Call of Duty has certainly been making waves in the gaming community as each new entry tries to be better than the last but ends up with mixed results, especially on the multiplayer front. That being said, developer Sledgehammer Games alongside Activision are back at it again with yet another WWII-focused entry in the franchise, this time called Call of Duty: Vanguard. Loosely based on historical WWII stories, CoD: Vanguard tries to find the perfect balance found in Call of Duty: WWII but ends up a bit short in the end, sadly. Want to know what we mean? Journey with us here at Honey’s Anime as we explore Call of Duty: Vanguard and why you may—or may not—want to dive into this newest entry!
Avengers? No, This is the Vanguard!
As with most CoD games, Vanguard splits its core gameplay into three parts. There is a campaign focusing on a special unit formed from various allied forces called, you guessed it, Vanguard and how their efforts change the war. There is also the multiplayer—which we will go deep into in a few moments—that returns as per usual and yet another zombie mode. For those who are into CoD for the single-player campaign, we have good and bad news for you. The good news, Call of Duty: Vanguard has an impressive single-player that is almost like a movie; the bad news, you can beat it in a few hours.
Campaign wise, CoD: Vanguard focuses on several allied soldiers who end up joining together on a special assignment to find hidden intel on the Nazi regime. Players are given missions that center on each of the main characters and their particular set of skills. You'll assume the role of characters Arthur Kingsley, pilot Wade Jackson, sniper Polina Petrova, and demolition expert Lucas Riggs. The missions themselves are short, and most can be beaten in less than 20-mins. Still, they offer a solid narrative that gives these characters a lot of depth and personality. Polina steals the show as her missions are probably the most exciting and movie-like, making them fun and quite replayable.
Our only complaint with the campaign is that while movie-formatted, the story is short and lacks a lot of vehicle gameplay. You'll fly a plane in a truly chaotic episode, but aside from that and one vehicle chase, CoD: Vanguard is more akin to the original games, boots on the ground and guns blazing.
This is Not the Zombies Mode we Deserve or Want
We won't beat around the bust; CoD: Vanguard has probably the most boring and painfully dull zombie mode ever seen in the franchise. Don't get us wrong, it still looks and plays like the previous entries, but a lot has changed in the main structure leading to the strangest designed zombie mode seen in CoD.
Instead of the endless waves of undead soldiers that ruthlessly pursue players, you'll quickly notice that Vanguard tries to be like a roguelike zombie game. Players have a central hub to upgrade weapons, buy new abilities/gear and then enter one of several portals. Each playthrough will change the portals created, but the gist of the gameplay doesn't change. When you dive into them, you are teleported to a place filled with zombies tasked with an objective. Goals can be as simple as killing a set amount of zombies or safely escorting a weird skull to a given location.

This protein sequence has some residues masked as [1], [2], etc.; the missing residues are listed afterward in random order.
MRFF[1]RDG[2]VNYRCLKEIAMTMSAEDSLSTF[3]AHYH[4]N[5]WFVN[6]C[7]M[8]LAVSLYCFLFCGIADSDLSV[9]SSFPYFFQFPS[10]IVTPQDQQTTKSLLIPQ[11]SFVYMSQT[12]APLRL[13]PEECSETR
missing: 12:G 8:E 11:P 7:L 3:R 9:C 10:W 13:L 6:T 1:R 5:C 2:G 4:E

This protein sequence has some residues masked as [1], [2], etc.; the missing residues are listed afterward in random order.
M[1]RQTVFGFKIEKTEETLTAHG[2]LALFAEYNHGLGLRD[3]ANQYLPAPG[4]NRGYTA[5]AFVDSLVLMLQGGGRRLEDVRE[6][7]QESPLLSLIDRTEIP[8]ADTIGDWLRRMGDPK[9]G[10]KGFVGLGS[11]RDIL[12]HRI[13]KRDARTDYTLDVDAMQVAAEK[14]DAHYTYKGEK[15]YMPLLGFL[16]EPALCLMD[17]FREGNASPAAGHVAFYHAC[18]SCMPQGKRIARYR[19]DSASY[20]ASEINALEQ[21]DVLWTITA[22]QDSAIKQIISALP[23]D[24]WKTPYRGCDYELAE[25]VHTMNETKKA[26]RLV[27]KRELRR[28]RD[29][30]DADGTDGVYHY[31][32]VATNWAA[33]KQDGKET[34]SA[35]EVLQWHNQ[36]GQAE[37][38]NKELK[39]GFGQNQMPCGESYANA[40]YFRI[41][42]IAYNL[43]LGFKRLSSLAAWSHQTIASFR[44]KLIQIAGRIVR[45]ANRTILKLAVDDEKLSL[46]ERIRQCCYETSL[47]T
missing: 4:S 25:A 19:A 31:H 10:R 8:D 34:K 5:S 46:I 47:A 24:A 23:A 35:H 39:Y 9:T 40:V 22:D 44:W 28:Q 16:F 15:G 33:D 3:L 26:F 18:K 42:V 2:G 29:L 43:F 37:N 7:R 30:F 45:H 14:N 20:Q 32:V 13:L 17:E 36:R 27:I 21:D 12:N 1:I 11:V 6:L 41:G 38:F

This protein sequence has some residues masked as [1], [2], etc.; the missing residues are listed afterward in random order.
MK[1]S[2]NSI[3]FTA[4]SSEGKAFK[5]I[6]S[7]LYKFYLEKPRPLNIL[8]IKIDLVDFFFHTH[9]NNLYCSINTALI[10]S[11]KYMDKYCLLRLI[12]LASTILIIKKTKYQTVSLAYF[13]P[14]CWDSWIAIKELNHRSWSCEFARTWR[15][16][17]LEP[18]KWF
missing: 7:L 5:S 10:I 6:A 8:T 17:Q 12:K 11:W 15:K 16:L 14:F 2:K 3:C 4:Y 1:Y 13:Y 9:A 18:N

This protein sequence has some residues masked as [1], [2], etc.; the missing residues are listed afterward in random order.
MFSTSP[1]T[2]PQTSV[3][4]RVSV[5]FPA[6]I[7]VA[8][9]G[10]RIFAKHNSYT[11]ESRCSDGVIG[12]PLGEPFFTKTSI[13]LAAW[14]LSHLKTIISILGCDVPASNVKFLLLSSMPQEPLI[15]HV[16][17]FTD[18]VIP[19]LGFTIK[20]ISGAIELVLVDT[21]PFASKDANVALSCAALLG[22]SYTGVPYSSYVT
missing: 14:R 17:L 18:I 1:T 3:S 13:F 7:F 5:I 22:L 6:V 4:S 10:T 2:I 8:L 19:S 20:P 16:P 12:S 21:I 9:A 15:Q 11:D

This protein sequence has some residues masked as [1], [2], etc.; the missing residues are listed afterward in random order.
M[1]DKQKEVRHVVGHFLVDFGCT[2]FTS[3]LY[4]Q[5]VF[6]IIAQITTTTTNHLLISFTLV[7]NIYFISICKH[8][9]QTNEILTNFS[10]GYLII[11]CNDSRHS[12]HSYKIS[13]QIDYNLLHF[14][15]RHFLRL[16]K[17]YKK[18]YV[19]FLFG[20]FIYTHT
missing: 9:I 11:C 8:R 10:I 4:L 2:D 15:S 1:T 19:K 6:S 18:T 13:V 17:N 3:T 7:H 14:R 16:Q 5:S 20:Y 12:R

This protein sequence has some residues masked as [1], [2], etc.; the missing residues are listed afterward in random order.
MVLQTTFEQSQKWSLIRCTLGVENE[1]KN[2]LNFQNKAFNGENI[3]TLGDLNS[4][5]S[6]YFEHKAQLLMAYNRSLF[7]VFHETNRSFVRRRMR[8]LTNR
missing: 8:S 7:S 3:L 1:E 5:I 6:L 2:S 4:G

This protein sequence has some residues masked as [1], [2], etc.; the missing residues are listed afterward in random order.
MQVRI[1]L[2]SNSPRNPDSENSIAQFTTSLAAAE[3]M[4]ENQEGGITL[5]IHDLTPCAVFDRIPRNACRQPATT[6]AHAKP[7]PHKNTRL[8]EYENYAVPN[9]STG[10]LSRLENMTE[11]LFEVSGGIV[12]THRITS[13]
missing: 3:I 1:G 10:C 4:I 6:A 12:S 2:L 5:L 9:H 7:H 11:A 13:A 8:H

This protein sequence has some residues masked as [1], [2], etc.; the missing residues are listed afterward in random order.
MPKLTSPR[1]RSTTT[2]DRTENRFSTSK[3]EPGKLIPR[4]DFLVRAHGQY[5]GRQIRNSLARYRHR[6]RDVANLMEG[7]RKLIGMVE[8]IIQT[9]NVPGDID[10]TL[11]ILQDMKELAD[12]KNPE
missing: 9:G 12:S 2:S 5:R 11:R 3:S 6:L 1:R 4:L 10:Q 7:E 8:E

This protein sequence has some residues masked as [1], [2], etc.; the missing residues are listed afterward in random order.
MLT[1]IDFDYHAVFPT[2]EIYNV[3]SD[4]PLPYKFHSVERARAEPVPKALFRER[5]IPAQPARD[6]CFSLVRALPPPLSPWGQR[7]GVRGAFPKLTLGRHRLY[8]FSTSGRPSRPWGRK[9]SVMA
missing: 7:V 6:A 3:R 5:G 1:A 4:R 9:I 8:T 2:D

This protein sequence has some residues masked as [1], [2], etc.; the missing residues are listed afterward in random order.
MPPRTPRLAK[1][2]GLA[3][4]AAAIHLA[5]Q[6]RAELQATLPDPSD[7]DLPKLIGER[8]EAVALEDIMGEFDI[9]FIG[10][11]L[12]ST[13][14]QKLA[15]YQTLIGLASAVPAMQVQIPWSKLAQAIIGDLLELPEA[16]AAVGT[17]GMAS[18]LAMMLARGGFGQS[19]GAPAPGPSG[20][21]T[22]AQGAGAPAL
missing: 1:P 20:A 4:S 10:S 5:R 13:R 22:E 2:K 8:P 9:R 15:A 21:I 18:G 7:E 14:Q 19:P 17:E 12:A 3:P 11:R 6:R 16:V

Gone are the scary zombies that always seem locked in on your location. We encountered zombies that won't attack even if you run next to them or zombies that will actually run away from you! These could be bugged moments, but it happens so often we have to presume this is how the zombies are in Vanguard. Objectives get boring, and the zombies are dumb... Overall, CoD: Vanguard zombie mode is not worth even touching.
Okay, let's focus on what many people probably buy Call of Duty for: the multiplayer. CoD: Vanguard does indeed feature a multiplayer mode, and we have a lot to say about it. While it works and isn't as bad as some previous entries in CoD—we're looking at you, Black Ops 4—this isn't that great in the end.
Without diving into pages of what is wrong or right about Call of Duty: Vanguard's multiplayer, we will just talk about our experiences while playing. Most of the strength in Vanguard's multiplayer lies with the exciting gunplay and frantic gameplay—as well as the new maps—but that is also where the multiplayer kind of lacks oomph. There is really nothing new to Vanguard, and there are some broken weapons that make this game almost unbalanced.
Veterans of multiplayer will probably have more issues with the unbalancing issues with CoD: Vanguard, but we enjoyed ourselves and are kind of used to weapons being unbalanced in most of the games.
Lastly, let's talk about the maps and modes. The new maps like Decoy, Eagle's Next, and Numa Numa really lead to some excellent gaming sessions. The new modes, however, are kind of cool but get boring quite quickly. Champion Hill is great…the first few times you play; then it just feels extremely repetitive. Patrol fairs a bit better though as an objective mode that constantly pushes players to move and not just idle. Overall, Call of Duty: Vanguard multiplayer-wise is fine and most will play for hundreds of hours, but don't expect too much to be radically different than most CoD titles.
Call of Duty: Vanguard has the potential to be a series like the Black Ops games, and we would love to see another Vanguard game in the future. The campaign is fun, the multiplayer works, and the zombies…are there...kind of.
As a complete experience, it's one of the better games in the franchise, even if it has a weak zombie mode and a short campaign. For the price of admission, you're getting a lot of content that will keep most fans happy and none of the content—aside from zombies—is so bad you'll play once and put Vanguard down. We liked our time with CoD: Vanguard, and that is what matters most!